Africa needs to focus on the lives of Africans

Kenneth Mokgatlhe | Supplied.

Kenneth Mokgatlhe | Supplied.

Published Jun 24, 2024


Kenneth Mokgatlhe

It has become clearer over the years that African governments do not have respect for the lives of fellow black people in their countries.

In many of these African countries, governed by black governments, black people are murdered like chickens, plunged into underdevelopment, and treated without any sense of dignity.

However, it has struck me as particularly strange how some of the incompetent governments would go and meddle in the Israel-Palestine impasse while neglecting their people.

South Africa, which dragged the State of Israel, into the UN’s International Court of Justice (ICJ) is the most unequal country in the world. Around 75 to 85 people are violently murdered daily, and most victims are black.

South Africa has the highest unemployment rate of 33% in the world, and most of those young people are black. According to the World Bank in 2020, 50.5% of the population lived in poverty, while more than 13 million people lived with food shortages or at extreme poverty levels in South Africa.

South Africa has more domestic problems which pose internal national security threats, a bomb that is waiting or expected to explode at any time. It should be given that the incoming government should prioritise the plight of its destitute black people in South Africa before interfering in affairs that are of no strategic benefit to the larger population of the country.

A country’s foreign policy should be an assertion of its national self-interest to the benefit of its domestic situation. A sober person should ask how many millions of rand the ICJ case cost the South African government, how it served the nation domestically, and what effect the exercise had on bringing an end to a war between Israel and Hamas.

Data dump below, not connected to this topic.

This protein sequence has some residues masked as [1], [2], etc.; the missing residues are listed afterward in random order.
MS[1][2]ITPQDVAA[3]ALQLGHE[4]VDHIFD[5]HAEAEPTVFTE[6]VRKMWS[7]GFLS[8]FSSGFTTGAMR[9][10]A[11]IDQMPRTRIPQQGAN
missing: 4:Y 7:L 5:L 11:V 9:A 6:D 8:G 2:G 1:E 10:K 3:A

To make matters worse, we have a continental body, the AU, headquartered in Ethiopia, which has no regard for Africa and its people. We have a bloody war in the Democratic Republic of Congo (DRC), which according to the Council on Foreign Relations has claimed the lives of more than six million black people since 1996. Daily, black people continue to kill each other in the eastern DRC, but the AU appears unwilling to make a clarion call to end the bloodshed.

Likewise, the 2020-23 war between Eritrea and Ethiopia claimed more than 700 000 lives, and has resulted in continued war crimes in the north of Ethiopia. Here again, the AU (and the UN) has not taken action. Maybe this is because this war did not trend in the mainstream media.

The AU should be the voice of the powerless in the continent and seek to speak on their behalf. However, it is becoming irrelevant to many Africans because it does not advance their interests.

I am dragging the toothless AU into this discussion because its chairperson of the Commission, Moussa Faki Mahamat, constantly uses all available platforms to condemn Israel. When is he going to prioritise black people on his own continent?

If you are so passionate about international human rights, are you not seeing black people (who share our ancestors and heritage) fighting each other in Haiti? Why is he so obsessed about Israel when many black people are dying in their thousands? What is more special about Israel than confronting all those who are responsible for treating African lives as cheap?

According to media reports, about 15 000 Sudanese who are also African have been killed while more than 30 000 have been badly injured since the start of the civil war in 2023, but there is absolutely nothing that the AU has done to arrest the volatile situation in Sudan.

The World Food Programme has recently alerted the world that Sudan is now facing unprecedented levels of starvation. We should be asking if starvation has been used as a means of war (famine).

Africa needs to defend and protect the lives of Africans in the continent as well as in the diaspora. We have enough problems in the mother continent that should be preoccupying our minds rather than finding ourselves trapped in the wars in Asia, Europe, or the Americas.

Africa needs to co-operate in combating wars, violent murders, terrorism, poverty, inequalities, water crisis, human and drug trafficking, and unemployment among the youth and women.

There is a strong need for African governments to pursue beneficial national self-interest which will translate into the economic and political fortunes of their countries.

Mokgatlhe is a political writer, analyst, and researcher.

The Star